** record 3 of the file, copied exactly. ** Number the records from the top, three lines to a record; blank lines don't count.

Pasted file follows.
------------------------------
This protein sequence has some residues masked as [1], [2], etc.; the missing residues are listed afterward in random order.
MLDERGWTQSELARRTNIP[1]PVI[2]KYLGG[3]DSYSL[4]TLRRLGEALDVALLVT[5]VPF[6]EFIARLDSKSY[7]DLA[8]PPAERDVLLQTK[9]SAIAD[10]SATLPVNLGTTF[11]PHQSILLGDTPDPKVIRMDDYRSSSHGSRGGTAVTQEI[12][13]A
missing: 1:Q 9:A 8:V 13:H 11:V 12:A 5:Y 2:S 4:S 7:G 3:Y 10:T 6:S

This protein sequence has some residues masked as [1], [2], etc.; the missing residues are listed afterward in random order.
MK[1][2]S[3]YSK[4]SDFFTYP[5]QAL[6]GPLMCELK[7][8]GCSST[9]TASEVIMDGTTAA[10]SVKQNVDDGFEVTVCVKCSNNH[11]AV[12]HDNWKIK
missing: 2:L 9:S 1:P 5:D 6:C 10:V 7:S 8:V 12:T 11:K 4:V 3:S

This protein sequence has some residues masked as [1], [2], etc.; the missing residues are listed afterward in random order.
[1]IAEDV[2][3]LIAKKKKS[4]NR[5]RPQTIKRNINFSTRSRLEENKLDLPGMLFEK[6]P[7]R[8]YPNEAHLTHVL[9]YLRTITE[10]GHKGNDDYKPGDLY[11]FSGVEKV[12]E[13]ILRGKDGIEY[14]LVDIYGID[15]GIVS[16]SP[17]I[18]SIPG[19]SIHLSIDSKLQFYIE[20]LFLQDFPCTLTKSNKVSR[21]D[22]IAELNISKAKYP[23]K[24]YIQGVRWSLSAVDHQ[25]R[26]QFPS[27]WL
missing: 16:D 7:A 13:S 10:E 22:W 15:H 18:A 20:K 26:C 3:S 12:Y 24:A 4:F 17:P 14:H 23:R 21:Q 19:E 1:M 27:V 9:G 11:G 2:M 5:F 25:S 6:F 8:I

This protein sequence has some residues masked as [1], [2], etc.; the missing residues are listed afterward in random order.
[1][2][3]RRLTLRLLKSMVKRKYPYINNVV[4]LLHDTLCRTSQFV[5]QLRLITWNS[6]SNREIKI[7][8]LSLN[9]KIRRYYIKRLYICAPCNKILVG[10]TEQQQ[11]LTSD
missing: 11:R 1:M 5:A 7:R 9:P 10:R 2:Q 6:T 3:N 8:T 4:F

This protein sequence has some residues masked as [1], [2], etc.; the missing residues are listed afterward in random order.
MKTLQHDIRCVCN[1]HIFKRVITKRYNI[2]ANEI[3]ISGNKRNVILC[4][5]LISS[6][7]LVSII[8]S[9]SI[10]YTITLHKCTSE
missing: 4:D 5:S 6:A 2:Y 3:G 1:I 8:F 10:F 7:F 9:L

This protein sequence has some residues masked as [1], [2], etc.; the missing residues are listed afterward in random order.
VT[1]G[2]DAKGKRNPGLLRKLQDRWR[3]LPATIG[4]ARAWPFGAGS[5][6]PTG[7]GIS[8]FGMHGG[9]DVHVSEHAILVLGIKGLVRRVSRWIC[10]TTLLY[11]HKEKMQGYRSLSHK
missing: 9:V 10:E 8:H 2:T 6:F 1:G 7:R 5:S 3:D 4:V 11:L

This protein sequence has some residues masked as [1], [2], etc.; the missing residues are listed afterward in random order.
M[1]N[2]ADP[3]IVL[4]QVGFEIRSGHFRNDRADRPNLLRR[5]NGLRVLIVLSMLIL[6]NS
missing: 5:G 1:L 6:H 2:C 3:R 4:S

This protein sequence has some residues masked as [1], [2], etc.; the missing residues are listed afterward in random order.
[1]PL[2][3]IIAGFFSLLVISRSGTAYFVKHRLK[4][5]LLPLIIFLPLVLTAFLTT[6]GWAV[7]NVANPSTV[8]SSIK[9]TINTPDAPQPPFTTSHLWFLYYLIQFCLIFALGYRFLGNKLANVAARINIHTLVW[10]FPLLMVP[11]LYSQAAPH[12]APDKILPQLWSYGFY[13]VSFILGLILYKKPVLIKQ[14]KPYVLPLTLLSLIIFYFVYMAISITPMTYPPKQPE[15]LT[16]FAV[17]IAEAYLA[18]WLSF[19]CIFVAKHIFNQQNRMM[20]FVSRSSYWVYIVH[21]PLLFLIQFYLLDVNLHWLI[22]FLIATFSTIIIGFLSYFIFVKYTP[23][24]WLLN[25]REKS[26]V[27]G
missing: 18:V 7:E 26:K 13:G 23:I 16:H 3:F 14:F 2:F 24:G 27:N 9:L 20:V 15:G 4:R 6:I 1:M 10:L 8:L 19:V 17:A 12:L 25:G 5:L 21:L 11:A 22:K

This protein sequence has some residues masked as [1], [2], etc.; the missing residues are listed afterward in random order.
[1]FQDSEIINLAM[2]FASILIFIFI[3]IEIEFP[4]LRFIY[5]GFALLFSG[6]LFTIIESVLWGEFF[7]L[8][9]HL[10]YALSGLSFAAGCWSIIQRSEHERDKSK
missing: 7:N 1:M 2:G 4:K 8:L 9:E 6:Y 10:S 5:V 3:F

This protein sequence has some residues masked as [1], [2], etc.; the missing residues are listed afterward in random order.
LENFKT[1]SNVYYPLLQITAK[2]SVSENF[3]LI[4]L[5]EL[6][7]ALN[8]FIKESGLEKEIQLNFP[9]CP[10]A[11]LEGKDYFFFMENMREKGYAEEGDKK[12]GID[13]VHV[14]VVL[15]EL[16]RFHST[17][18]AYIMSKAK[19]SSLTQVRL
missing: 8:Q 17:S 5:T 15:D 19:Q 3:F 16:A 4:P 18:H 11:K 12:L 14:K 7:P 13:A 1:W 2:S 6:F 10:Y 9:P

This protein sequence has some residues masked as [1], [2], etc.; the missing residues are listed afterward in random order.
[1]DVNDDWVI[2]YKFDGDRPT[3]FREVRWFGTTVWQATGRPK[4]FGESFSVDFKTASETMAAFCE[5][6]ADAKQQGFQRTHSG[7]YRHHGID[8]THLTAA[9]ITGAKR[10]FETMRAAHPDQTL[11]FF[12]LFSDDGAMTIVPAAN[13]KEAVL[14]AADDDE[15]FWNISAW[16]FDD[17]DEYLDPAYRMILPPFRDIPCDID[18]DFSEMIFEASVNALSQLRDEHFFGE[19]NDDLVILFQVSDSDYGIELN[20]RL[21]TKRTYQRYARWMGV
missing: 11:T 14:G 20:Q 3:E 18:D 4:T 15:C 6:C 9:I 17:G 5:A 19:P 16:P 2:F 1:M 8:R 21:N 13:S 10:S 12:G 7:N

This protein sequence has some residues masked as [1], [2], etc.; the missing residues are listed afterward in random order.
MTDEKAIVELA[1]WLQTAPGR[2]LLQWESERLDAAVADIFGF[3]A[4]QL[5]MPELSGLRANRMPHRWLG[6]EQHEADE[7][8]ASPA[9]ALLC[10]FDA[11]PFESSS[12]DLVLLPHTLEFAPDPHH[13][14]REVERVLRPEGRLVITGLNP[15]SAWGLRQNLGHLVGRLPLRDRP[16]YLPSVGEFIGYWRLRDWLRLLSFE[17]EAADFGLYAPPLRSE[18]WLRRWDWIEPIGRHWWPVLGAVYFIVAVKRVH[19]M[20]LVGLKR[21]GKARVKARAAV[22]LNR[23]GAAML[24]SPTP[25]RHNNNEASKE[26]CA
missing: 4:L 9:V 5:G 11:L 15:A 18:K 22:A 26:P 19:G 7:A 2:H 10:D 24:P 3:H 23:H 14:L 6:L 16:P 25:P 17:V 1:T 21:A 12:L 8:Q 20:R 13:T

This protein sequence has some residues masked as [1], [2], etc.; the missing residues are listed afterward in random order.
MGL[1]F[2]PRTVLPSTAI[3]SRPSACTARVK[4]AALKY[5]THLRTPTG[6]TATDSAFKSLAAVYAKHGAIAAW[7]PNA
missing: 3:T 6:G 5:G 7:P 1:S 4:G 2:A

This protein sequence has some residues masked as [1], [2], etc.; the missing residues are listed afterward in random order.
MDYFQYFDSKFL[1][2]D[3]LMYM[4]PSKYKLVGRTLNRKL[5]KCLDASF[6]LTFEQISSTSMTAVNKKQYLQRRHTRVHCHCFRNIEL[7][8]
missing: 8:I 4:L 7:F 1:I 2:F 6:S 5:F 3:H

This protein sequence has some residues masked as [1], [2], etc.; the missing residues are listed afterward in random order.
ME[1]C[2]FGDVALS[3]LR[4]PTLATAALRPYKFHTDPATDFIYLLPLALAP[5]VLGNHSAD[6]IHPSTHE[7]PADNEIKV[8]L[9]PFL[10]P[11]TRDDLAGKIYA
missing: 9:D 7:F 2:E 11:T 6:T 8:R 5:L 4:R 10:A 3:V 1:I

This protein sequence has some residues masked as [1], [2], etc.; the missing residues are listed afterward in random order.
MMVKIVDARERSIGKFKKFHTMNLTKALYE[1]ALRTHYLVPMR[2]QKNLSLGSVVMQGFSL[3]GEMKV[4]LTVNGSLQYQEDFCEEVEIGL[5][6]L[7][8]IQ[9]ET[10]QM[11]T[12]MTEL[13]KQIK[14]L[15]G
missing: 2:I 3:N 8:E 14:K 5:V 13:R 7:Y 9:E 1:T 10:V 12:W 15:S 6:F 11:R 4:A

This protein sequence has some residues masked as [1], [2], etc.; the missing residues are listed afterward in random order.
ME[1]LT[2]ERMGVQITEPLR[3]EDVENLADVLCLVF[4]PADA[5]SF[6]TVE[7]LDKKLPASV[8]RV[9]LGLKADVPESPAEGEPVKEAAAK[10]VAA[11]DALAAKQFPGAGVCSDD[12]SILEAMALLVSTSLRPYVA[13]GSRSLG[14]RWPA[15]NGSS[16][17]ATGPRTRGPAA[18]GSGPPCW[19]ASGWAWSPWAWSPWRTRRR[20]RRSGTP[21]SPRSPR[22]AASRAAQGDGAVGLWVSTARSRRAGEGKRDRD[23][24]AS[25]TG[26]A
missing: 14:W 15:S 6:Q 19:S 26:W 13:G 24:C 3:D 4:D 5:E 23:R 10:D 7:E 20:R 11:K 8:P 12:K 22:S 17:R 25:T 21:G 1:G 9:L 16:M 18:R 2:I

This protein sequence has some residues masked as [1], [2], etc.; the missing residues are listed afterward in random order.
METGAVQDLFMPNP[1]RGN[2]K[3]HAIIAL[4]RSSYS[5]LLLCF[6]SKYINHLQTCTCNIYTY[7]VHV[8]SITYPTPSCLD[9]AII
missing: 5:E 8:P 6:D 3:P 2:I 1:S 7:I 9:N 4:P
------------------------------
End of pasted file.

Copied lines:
This protein sequence has some residues masked as [1], [2], etc.; the missing residues are listed afterward in random order.
[1]IAEDV[2][3]LIAKKKKS[4]NR[5]RPQTIKRNINFSTRSRLEENKLDLPGMLFEK[6]P[7]R[8]YPNEAHLTHVL[9]YLRTITE[10]GHKGNDDYKPGDLY[11]FSGVEKV[12]E[13]ILRGKDGIEY[14]LVDIYGID[15]GIVS[16]SP[17]I[18]SIPG[19]SIHLSIDSKLQFYIE[20]LFLQDFPCTLTKSNKVSR[21]D[22]IAELNISKAKYP[23]K[24]YIQGVRWSLSAVDHQ[25]R[26]QFPS[27]WL
missing: 16:D 7:A 13:S 10:E 22:W 15:H 18:A 20:K 26:C 3:S 12:Y 24:A 4:F 17:P 14:H 23:R 21:Q 19:E 1:M 27:V 9:G 11:G 2:M 5:F 25:S 6:F 8:I